THERE’S NO GUARANTEE THEY’LL WIN. But that doesn’t matter: not to the 97 hotel workers locked out at the Hilton Metrotown hotel in Burnaby, BC; and not to all the other unions standing in solidarity with UNITE HERE Local 40.
The hotel fired nearly 100 Metrotown Hilton workers on April 13, including some with 20 years on the job. Their workmates walked off the job in a one-day protest. Hilton locked them all out on April 15.
Solidarity in action
Support for the locked out workers was immediate and continues to be strong and broad:
The BC Federation of Labour issued a boycott of the hotel in May
Several unions threatened to boycott the hotel and pull $2 million in business, in June
Lufthansa agreed to stop crossing the picket line
UNITE HERE Local 75 in Toronto visited the hotel’s lender urging the bank to re-examine DSDL, the owner of Hilton Metrotown
UNITE HERE Local 5 in Hawaii visited the Honolulu vacation home belonging to the owner of Hilton Metrotown
Local 40 started a public petition in July, calling on any supporters to also boycott the hotel
On July 13, Local 40 travelled to Edmonton to rally at the Varscona hotel, one of three Edmonton hotels owned by DSDL.
The Alberta Federation of Labour issued a boycott deadline of Aug. 8 to the three hotels for DSDL
Community groups across the Lower Mainland, and elected officials across municipal, provincial and federal levels of government have indicated support for the workers
Takin’ it to the street
The most public and visible measure of support for the workers came August 5 when hundreds of supporters from other unions, along with striking workers from Pacific Gateway in Richmond and the general public joined hotel housekeepers, front desk agents, and other women hotel workers to shut down the intersection in front of the hotel.
(Pacific Gateway, a federal quarantine site, terminated 142 workers, 90 of whom are women. A human rights complaint over sex and racial discrimination was filed against the hotel in June, alleging women, particularly racialized women, have been disproportionately targeted for terminations while men’s jobs were more likely to be protected.)
Big issue for women leaders
The unprecedented sit-in action brought together women presidents and officers of BC’s major unions, including: BC Teachers’ Federation, Hospital Employees’ Union, CUPE BC, UFCW 1518, BC General Employees’ Union, Union of Postal Workers, BC Federation of Labour, as well the new leadership team of the Canadian Labour Congress.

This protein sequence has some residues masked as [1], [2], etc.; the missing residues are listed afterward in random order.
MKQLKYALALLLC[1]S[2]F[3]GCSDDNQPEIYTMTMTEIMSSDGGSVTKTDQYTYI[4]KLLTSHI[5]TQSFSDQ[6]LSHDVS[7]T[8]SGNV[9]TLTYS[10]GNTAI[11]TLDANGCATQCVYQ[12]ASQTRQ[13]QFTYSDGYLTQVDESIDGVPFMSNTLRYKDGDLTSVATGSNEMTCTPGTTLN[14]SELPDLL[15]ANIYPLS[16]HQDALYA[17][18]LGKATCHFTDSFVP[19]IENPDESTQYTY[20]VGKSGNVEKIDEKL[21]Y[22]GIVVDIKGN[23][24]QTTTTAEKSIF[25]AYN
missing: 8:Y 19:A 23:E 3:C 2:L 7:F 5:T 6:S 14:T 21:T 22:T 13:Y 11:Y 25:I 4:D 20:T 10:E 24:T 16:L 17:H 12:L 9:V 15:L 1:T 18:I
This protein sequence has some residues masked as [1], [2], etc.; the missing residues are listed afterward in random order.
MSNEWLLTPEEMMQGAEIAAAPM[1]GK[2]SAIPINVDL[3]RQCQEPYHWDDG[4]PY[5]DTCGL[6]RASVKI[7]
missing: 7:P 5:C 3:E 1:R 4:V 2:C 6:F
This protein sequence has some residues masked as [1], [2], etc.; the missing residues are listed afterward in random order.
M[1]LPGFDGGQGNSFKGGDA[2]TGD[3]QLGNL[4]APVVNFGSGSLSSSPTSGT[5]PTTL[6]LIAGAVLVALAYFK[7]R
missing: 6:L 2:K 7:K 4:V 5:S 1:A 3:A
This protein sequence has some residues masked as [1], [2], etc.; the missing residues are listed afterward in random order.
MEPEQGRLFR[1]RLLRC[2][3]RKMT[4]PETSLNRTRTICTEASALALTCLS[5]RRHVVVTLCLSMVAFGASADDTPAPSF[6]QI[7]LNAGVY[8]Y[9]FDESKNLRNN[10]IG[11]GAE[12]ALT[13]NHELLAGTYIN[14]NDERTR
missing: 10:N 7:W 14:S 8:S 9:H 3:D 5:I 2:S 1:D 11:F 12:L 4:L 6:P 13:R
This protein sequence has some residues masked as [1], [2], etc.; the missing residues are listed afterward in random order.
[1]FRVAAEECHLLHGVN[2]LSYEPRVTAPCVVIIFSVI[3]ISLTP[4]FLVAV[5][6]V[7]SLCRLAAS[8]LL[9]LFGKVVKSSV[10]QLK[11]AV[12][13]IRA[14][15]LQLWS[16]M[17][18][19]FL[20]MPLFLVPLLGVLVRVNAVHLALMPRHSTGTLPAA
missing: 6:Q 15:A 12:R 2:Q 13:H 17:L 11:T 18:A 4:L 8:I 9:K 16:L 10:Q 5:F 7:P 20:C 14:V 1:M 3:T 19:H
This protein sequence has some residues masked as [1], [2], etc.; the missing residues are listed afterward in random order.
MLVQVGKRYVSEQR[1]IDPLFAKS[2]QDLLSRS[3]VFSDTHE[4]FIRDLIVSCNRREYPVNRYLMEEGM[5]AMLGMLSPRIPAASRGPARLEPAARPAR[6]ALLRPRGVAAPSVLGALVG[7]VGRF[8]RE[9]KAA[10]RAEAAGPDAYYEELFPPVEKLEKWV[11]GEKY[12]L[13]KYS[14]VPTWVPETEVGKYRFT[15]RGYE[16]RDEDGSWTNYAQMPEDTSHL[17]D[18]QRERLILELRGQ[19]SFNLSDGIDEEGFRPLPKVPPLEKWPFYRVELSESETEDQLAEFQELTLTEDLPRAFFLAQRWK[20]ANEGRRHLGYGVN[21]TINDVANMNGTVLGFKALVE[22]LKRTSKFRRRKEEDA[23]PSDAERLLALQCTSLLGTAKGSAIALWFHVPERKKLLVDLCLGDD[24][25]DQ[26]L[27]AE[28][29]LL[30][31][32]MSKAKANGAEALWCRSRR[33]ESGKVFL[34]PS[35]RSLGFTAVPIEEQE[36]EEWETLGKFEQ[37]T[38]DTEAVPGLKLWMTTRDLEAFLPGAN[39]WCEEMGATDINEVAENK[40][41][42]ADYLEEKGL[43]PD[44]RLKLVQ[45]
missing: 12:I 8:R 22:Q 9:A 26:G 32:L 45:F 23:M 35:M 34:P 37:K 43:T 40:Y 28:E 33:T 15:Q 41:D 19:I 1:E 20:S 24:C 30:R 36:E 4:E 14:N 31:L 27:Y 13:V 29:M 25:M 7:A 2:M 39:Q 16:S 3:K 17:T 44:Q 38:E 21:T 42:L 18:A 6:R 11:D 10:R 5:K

When the pandemic hit BC in March 2020, 50,000 hospitality workers were laid off. Many thousands were then fired. Most are women and visible minorities.
Baljinder Kahlon, fired housekeeping supervisor at Hilton Metrotown told the August 5 crowd: “My hotel says that after 20 years of my loyalty and service, they don’t want me. I raised my kids on this job.
“The hotel industry is treating us women as if we’re disposable, which is unacceptable. That’s why we are leading the way for a better future for all workers so that no one gets left behind.”
“These workers should be treated like the heroes they are, said Bea Bruske, President of the Canadian Labour Congress.
“Hotel workers, the majority of whom are women, have been among those hardest hit by the economic impact of the pandemic. We do not tolerate employers who try to recover on the backs of women by making work more precarious and insecure.
The struggle continues
August 19 was day 126 of the lockout. It was also the day the hotel workers rallied outside the South Korean Consulate in Vancouver, urging the ambassador to press one of the South Korean owners of the hotel to re-hire the workers.
The action follows multi-city actions in Canada and the U.S. Workers and allies recently visited South Korean embassies in Ottawa and Washington D.C., as well as consulates in 10 other cities. They met with consulate and embassy officials, leafletted consulate staff, and demonstrated outside consulate buildings
The struggle continues.
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